MusicLab RealStrat

RealGuitar enabled authentic acoustic guitar parts to be created by non-guitarists - now RealStrat is set to do the same for the electric axe.

RealGuitar is a clever piece of software that enables any user - whether they possess guitar-playing skills or not - to bring authentic acoustic guitar parts to fruition within a host DAW.

At the time of its release, MusicLab promised that there would eventually be an electric guitar version, and now it's here in the shape of RealStrat. As its name suggests, this is sampled from a Fender Stratocaster.

RealStrat adopts a similar performance ethos to that of its acoustic sibling in that five performance modes are available: Solo, Harmony, Chords, Bass & Chord and Bass & Pick.

Solo mode is polyphonic but otherwise speaks for itself, while Harmony is monophonic but doubles your chosen note at the octave. Chord and Bass & Chord modes let you 'strum' any chord of your choice, with the latter providing a bass root. Bass & Pick enables you to play picked or plucked parts with a supporting bass.

The other major performance element retained from RealGuitar is that your controller keyboard is automatically divided into two discrete zones: Main and Repeat. If you're in Chord mode, the Main area is where you hold down chords, while the Repeat zones, at the extremities of the keyboard range, provide retriggers, so you can tap out rhythms on them.

The really nifty thing is that, within the Repeat zones, white notes retrigger the full sound, while black keys trigger a muted variation.

Audio examples

1. British Lead: A bass-driven lead line is given the Amplitube Duo treatment via a 'British Lead' amp sim.

2. Chords through Distortion: These 'strummed chords' are passed through a Distortion stomp box.

3. Assorted playing styles: Scrapes, Pinch Harmonics, BridgeMute and Chucka Mute Keys - a sample of some of RealStrat's many playing modes, all accessible via dedicated key switches or MIDI control messages.

Extra authenticity

RealStrat also comes packed with keyswitch options to keep parts sounding as realistic as possible. In Solo Mode, for example, a huge range of tricks can be assigned. Harmonics, slides, hammer-ons and many more are available, and you can keep tabs on which one is selected within the main GUI.

In Chord Mode, you can be musically specific in other ways, such as paring down chords to fewer than six strings. You can choose from a variety of ascending fretboard positions in order to emulate a guitarist's approach to chord changes, rather than that of a keyboard player.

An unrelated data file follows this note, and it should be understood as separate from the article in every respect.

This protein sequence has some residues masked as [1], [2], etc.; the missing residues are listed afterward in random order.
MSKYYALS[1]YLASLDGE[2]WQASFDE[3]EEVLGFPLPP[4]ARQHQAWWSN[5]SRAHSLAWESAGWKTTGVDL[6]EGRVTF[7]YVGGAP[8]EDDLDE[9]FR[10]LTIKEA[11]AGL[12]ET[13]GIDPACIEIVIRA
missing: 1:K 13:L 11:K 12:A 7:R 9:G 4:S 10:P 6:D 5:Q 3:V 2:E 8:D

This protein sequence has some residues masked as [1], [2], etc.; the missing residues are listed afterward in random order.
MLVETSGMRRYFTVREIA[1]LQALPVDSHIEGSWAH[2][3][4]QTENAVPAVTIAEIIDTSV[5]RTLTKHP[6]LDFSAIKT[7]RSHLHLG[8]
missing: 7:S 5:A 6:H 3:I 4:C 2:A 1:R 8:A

Playing RealStrat is a real joy, particularly in Solo and Chord modes. The former offers a range of styles, with the fantastic-sounding plug-in responding to your every move. Velocity, mod wheel and pitchbend become expressive controllers and, with a little practice, you can produce authentic solos and strummed parts.

Non-guitar-playing producers may find RealStrat to be the answer to their prayers. Understanding how to play guitar will help in achieving the best results, though the software does a good job of making up for performance discrepancies by itself. And even if you do play, the lure of firing up RealStrat may ultimately prove all too strong!

Either way, this is a magnificent plug-in that sounds scarily real.

MusicRadar Rating

5 / 5 stars
Pros

A dream to play. Multiple flexible performance modes. Keyswitches galore. Effects mixer for fine-tuning. AmpliTube Duo bundled. Throw away that ‘how to play guitar’ manual.

Cons

Bad news indeed for session guitarists!

Verdict

RealStrat can sound scarily similar to the real thing, representing the pinnacle of today’s emulative technology. If you want a virtual electric guitar, this is the best option yet.

Features

Keyswitching options

Description

Electric Guitar Emulation

Platform

MacOS/Windows

Compatible Systems

Mac PC

Virtual Instrument Type

Guitar

Review Policy
All MusicRadar's reviews are by independent product specialists, who are not aligned to any gear manufacturer or retailer. Our experts also write for renowned magazines such as Guitarist, Total Guitar, Computer Music, Future Music and Rhythm. All are part of Future PLC, the biggest publisher of music making magazines in the world.